Brown puts Trident on table
So, Gordon Brown is to put Britain's nuclear programme on the table at this week's talks in New York about how to stop the spread of nuclear weapons.
Later today he will tell the United Nations that "if we are serious about the ambition of a nuclear-free world we will need statesmanship, not brinkmanship" .
On Thursday, when President Obama chairs a meeting of the UN Security Council, Gordon Brown will tell that meeting that he is considering cutting the number of submarines which carry Britain's Trident nuclear missiles.
All this, we are told, is part of the drive to renew the Non-Proliferation Treaty which, in theory if not always in practice, prevents those countries which don't have nuclear weapons from developing them.
It is also, of course, part of a drive to cut costs and to be seen to cut costs. Questions are already being asked about the affordability of renewing Trident and ministers had made it clear that they were exploring whether three new submarines could do the job currently performed by four.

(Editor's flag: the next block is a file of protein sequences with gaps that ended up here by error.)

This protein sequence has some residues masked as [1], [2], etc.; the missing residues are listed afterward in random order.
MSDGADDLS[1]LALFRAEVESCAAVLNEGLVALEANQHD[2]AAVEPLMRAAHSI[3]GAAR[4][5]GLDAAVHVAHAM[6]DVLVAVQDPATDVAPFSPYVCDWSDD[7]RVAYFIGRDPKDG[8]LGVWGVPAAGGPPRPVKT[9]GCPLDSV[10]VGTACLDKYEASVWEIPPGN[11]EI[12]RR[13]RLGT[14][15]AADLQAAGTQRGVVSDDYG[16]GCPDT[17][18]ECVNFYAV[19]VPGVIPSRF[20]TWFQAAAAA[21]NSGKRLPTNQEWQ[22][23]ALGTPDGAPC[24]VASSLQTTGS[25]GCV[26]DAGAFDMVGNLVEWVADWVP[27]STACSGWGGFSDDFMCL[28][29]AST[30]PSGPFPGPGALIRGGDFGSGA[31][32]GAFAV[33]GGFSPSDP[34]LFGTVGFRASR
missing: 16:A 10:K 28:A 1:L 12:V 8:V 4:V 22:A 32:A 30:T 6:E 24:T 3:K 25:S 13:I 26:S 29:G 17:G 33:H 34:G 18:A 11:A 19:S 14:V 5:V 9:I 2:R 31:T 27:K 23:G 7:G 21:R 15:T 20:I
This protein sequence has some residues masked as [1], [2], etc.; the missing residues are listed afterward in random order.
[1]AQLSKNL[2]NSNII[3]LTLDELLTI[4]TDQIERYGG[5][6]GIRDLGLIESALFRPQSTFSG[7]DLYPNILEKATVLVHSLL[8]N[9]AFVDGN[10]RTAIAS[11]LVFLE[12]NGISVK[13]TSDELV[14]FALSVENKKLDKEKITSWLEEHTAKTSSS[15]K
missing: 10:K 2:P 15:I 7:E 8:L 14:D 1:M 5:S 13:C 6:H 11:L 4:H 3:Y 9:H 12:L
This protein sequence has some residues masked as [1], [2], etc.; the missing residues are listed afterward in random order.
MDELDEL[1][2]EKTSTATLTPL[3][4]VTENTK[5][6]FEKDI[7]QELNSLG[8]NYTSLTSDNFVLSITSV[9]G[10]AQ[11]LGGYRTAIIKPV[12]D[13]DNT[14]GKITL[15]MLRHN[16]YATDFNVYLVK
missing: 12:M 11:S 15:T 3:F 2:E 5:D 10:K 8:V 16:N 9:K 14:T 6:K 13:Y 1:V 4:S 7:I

This would not, as you might expect, cut the cost by a quarter but could produce a significant saving.
Some close to the prime minister say that he has considered going even further - offering to review or delay plans to renew Trident if the big nuclear powers agree major cuts in their arsenals.
In a speech on 17 March, he hinted at just such a policy when he said: "As soon as it becomes useful for our arsenal to be included in a broader negotiation, Britain stands ready to participate and to act."
Anything which could be presented as an offer to give up Britain's programme entirely would be political dynamite.
On the one hand it would cheer many voters who regard nuclear weapons as either immoral or unnecessary and unaffordable in the modern age.
On the other, it would risk re-opening the painful wounds which were opened in the 1980s by Labour's embrace of unilateralism.
It is clear that the prime minister is not now ready to take such a step. The official line coming from Downing Street is that the existence of Britain's independent programme remains "non-negotiable".
Update, 11:00, 23 September 2009: I mistakenly wrote that Gordon Brown wanted to "replace" the NPT when I should have written to "renew" it. Put it down to jetlag!
The Treaty is undergoing a five-year review. The PM wants to strengthen verification and inspection rules, introduce serious penalties for those withdrawing from the NPT, and make nuclear security an essential part of what he calls a "global bargain" between nuclear and non-nuclear states.